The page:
Ibogaine, arrythmias, risks, and a memorable day on the medical take

I saw a report on the BBC today about heroin addicts in the US seeking treatment abroad for their addiction with a novel (and illegal) psychoactive drug, Ibogaine.  It’s a fascinating story – the patient goes in with a long-term and devastating addiction,  experiences a day or two of vivid, often insightful, hallucinations, and in many cases, leaves no-longer dependent.  Unfortunately further roll-out of this treatment has been hampered by both legal/financial issues, and a worry about unexplained fatalities, and there’s an increasing body of evidence that this drug can cause cardiac arrythmias, leading to arrest.

I remember well the day when we admitted someone with Ibogaine-induced-cardiac arrythmias.

I quote from the case report:

“A 39-year-old man was brought to hospital after suffering 3 seizures”.  “Approximately 3 h later, the patient had an episode of self-limiting pulseless polymorphic VT.  He was moved to the resuscitation area where he went on to have 7 additional episodes of polymorphic VT that were successfully terminated with electrical cardioversion.”

Depending on your existing level of medical experience, that sentence is either mildly interesting, or something that makes you go  “OOEEERRRGH”.

It was pretty “OOEEERRGH” at the time.    I remember vividly standing in our admissions unit (with no background other than the fact he’d been admitted with seizures), looking through his triage notes, and watching the cardiac monitor above him go  doo de dooo de dooo (as I imagine cardiac monitors do when they have nothing to report)  ‘WEEEEEEEEEEEEE!’  as the screen filled with cardiac badness and the patient suddenly looked a bit crap.

tdp

Image: Polymorphic VT, AKA Cardiac Badness in similar form to that encountered in this case. Source:  EKG World Encyclopedia http://cme.med.mcgill.ca/php/index.php , courtesy of Michael Rosengarten BEng, MD.McGill

 

Within seconds he was back to normal.  That was the  bit where he had the “ episode of self-limiting pulseless polymorphic VT”.

I remember getting some very clever people to come very quickly.  I remember pushing the patient’s bed at speed, assisted by the no-nonsense Senior ED Matron, to a place with more machines that go beep  and equipment that goes ping.   And I remember standing around the bedside watching a heart go “Yup, Yup, Yup, Yup, NOOOOOOOPE……………….RESET!”.  And then I remember writing and leaving the patient with the intensivists, because I had five other people waiting and my SHO had just handed me a blood gas with a lactate of 17. (Also interesting case- I learnt that day that antifreeze messes with the ABG machine assays but not formal lab lactate tests… discrepancy pretty much a diagnostic test…) . The patient survived, after a rocky 24 hours in ICU with lots of wires and machines that go beep and drugs-we-get-told-to-be-very-careful-with.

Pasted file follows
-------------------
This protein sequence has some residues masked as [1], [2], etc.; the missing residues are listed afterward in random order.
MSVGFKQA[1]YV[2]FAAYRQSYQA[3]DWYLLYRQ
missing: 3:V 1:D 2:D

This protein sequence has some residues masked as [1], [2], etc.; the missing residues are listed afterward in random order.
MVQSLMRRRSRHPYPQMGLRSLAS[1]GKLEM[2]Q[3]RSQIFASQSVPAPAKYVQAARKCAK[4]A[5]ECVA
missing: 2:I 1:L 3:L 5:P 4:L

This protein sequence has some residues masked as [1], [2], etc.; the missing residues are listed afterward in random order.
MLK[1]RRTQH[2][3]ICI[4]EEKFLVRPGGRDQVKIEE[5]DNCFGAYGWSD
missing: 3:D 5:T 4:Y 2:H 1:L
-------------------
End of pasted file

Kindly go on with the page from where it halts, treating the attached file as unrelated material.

I remember the way the patient talked about his previous experience with ibogaine 4 months earlier, similar to what I saw quoted in the BBC Article  “[she] hasn’t even thought about getting high in two days”. I remember getting home from work that day and spending the evening searching for more information about Ibogaine, and at the end, despite my encounter with the life-threatening-side effects, actually hoping that this drug might make it to formal trials.

I don’t know how you balance up the apparently-small-but-formally-unquantified risk of fatal cardiac arrythmias with the terrible, life-stealing, and let’s face it, sometimes fatal condition that is opioid addiction. I really hope that further trials do proceed, with close cardiac monitoring, or perhaps test doses to look for susceptibility to side-effects.  In the ‘If it were me’ test?  Yes… I’d probably give it a go. Perhaps I would feel differently if the my patient hadn’t survived.

A key theme of my current day job studying antimicrobial (over) use in hospitals is the idea of  risk avoidance – give antibiotics’ just in case’ because even low levels of risk (of delaying treating an infection) are intolerable.  Yet perhaps there are parallels to how ciprofloxacin use was successfully reduced in the UK after  C. diff epidemic, where physicians saw their patients die from severe C. diff. precipitated by antibiotic use. Small risks suddenly become tolerable when the alternative can be devastating.

 

 

 

 

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